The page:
Whether by design or the overly stuffy security guard, I managed to be somewhere I was not supposed to be for the sake of getting a great shot, twice in one day. In a previous post about dodging for the first time, I presented a view of the Foucault Pendulum at the Franklin Institute from the second floor stairwell. Anyone can get that shot and even though some people gave me queer looks for hanging over the railing so far, I was doing nothing at all unusual. Problem is, the image in my head could not be taken from one story up. Patrons not being allowed any lower, I was hesitant to break the rule in such a busy stairwell. Lucky for me, a generous staffer not only permitted me to take pictures at the base of the pendulum, but also gave me a little history lesson.
After the staffer left, I realized that the view I wanted could not be obtained from behind the railing, so I ducked under, sat my camera directly on the podium, and took two quick shots just before getting caught by another staffer, who was not so understanding as the first. I quickly apologized, admitted I knew better, tucked my tail, and hustled back upstairs to the safe zone. Hoping all the while that some security guard would not be sent to escort me out of the building. Quickly, I focused my efforts to blending in with the other patrons (though the tripod was a dead give-away) and continued about by business touring the rest of the regular exhibits.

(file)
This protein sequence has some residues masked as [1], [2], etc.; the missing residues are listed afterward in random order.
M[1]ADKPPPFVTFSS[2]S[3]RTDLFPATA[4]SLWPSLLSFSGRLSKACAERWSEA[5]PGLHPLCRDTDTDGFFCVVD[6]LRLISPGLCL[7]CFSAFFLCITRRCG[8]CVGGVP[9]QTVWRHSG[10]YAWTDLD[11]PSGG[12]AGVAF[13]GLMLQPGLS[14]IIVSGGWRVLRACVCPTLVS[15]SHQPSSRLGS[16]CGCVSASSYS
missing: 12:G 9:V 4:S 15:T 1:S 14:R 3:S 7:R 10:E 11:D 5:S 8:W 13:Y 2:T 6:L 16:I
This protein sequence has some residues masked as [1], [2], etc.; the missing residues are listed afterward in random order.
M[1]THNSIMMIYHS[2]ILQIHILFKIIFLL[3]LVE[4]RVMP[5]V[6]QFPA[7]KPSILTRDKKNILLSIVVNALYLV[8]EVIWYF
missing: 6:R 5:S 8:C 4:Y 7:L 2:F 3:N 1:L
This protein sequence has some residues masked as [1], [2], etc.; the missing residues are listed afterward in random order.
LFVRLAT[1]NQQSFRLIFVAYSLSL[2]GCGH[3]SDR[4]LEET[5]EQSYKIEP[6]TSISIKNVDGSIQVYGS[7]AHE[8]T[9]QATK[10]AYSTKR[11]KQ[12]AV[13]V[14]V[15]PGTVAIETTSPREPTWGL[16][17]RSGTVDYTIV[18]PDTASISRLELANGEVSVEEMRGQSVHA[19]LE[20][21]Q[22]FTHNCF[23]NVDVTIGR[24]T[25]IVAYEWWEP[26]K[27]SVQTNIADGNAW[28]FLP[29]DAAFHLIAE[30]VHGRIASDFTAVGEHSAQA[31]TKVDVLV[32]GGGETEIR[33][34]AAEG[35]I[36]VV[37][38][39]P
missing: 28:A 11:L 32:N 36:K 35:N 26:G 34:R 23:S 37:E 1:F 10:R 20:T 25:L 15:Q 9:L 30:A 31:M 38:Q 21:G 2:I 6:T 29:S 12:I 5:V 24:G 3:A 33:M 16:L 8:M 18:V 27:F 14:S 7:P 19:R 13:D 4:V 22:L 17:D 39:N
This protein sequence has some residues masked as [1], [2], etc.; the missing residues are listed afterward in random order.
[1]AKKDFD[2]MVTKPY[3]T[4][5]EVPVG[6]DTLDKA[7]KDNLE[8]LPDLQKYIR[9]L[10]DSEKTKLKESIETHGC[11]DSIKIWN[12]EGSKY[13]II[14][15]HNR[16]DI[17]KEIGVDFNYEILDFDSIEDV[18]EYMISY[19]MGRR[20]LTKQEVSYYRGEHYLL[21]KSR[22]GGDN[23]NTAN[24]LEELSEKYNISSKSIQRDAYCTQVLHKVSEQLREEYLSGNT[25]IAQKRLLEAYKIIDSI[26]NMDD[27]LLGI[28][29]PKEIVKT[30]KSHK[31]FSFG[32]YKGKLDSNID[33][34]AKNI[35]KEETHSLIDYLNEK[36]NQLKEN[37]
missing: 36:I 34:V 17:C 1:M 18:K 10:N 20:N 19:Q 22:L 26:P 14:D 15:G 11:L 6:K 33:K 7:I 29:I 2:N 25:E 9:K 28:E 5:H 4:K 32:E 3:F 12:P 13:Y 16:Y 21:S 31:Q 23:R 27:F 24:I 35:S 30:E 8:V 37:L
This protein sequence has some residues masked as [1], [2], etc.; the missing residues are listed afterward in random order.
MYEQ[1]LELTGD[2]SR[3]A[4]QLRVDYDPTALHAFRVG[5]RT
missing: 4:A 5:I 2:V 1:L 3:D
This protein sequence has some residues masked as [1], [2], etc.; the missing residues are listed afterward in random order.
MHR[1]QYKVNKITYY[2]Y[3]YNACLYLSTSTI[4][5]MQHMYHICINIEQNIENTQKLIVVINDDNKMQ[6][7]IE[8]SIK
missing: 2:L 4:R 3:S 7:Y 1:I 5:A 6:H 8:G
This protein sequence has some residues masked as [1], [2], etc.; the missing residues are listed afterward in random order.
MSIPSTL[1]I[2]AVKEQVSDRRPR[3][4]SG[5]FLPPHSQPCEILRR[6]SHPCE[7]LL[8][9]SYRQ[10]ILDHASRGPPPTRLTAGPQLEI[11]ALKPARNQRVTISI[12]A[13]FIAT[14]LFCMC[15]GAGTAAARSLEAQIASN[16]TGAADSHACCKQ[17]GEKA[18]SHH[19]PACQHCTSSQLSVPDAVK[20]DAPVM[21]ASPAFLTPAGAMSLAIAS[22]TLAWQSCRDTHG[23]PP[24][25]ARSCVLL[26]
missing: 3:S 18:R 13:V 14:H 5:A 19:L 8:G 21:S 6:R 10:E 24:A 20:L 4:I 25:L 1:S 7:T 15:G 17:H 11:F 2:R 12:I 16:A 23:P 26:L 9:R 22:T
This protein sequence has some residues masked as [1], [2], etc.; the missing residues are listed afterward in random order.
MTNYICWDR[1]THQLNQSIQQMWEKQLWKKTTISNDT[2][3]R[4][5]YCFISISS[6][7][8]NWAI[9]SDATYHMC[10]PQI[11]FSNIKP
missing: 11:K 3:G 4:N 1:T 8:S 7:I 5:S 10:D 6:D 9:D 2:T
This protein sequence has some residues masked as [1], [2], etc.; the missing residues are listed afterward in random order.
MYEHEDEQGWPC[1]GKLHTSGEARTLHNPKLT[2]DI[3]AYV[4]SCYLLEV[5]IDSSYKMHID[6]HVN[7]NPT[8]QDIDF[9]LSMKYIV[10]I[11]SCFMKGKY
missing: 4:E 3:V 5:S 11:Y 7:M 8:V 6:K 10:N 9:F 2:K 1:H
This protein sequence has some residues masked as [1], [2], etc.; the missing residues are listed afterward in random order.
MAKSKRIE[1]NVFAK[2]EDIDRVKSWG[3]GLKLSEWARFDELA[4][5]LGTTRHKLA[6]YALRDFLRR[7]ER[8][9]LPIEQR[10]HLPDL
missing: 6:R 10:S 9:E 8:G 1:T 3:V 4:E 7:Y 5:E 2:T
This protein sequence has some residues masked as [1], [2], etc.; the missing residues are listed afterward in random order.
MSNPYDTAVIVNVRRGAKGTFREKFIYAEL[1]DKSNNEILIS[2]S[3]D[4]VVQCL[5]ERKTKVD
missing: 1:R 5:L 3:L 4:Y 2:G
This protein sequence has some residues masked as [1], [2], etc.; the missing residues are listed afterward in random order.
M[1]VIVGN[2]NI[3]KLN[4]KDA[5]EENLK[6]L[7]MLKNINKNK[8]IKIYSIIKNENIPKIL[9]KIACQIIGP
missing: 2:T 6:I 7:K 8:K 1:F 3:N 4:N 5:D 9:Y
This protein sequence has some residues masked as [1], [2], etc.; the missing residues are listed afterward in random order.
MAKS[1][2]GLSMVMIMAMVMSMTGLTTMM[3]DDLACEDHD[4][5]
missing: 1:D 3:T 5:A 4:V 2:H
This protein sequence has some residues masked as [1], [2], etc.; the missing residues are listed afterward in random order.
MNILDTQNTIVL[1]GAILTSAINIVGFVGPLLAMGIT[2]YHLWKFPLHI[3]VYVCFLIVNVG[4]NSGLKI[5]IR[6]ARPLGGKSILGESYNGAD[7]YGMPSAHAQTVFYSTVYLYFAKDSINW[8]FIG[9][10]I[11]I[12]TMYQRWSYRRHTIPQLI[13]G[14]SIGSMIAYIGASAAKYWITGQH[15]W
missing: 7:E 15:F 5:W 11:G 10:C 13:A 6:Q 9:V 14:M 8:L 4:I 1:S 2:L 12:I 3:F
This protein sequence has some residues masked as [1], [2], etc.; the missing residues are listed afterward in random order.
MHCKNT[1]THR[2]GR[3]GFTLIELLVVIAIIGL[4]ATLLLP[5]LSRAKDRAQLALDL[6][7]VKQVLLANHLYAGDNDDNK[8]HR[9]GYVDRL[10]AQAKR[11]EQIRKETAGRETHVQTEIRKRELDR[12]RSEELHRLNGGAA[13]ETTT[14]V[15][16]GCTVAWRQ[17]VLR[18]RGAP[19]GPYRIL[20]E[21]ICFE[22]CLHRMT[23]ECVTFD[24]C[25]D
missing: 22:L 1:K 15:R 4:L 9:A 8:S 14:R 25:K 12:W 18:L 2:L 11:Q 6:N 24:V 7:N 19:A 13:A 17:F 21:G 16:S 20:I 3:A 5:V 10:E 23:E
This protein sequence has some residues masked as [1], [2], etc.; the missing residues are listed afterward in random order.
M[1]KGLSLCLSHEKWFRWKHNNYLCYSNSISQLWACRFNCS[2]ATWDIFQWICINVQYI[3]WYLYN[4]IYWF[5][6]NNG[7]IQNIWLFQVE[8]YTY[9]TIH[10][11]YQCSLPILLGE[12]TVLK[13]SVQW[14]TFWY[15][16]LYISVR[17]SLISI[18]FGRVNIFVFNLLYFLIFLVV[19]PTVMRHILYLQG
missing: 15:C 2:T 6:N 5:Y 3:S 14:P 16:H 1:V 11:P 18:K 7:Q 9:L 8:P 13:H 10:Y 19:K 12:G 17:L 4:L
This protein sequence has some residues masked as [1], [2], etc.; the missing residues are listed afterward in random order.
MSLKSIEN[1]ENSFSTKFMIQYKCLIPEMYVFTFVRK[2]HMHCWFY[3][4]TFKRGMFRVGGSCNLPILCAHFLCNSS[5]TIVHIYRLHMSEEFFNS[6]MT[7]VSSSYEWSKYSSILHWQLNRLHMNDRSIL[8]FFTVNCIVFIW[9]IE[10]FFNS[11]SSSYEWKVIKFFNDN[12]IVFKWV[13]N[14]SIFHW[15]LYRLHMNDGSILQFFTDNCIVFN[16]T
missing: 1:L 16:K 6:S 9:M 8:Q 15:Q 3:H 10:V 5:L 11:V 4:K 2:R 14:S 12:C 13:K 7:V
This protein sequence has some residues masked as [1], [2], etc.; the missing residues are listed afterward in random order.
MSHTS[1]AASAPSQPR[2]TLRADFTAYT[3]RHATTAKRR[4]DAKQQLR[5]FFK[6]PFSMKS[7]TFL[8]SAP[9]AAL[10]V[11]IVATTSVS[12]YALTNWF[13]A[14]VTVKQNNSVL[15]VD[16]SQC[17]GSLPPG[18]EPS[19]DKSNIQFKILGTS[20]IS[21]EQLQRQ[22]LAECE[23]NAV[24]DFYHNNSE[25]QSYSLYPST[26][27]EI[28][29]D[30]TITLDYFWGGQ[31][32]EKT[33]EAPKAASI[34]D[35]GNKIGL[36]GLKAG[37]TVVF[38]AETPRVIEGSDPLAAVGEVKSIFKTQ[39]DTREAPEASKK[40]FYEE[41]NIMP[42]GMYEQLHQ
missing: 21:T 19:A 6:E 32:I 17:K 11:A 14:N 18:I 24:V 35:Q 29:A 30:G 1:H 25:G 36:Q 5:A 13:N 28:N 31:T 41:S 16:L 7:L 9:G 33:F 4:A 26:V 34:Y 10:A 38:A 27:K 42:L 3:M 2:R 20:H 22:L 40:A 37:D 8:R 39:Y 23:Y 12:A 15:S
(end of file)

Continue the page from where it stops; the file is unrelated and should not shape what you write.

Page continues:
Later that evening, my boyfriend and I were passing time at the Market East Train Station in Philadelphia until train arrived, when we wandered to the upper level entrance to the convention center. It is located in the part of the original building and we were admiring the older architecture and the new, surprisingly complementary, addition that served as the entrance to the convention center. Gated-off and with a security guard, we were told that without a pass we were not allowed in. No problem, to dark for good photos anyway, we turned to the displays in the waiting area and I set up to take shots (not facing the convention hall) of my boyfriend. We were there for 15 minutes talking, goofing-off, and taking photographs.
Then, without any known provocation, the security guard suddenly informs us that we are not allowed to take pictures because of security reasons. It would be good to note that not only were we in full view of the guard the entire time, but the camera was on a tripod facing the wall of the old train station, not the new convention area. Oh well, it was time to go anyway and we didn’t want to cause the guard any trouble. I again, apologized and wished him a good night as we left to catch our ride home.
As reluctant as he was to pose for the photo, he has grown to like it. As do I. It’s the phantom nature of the shot that appeals the most to me.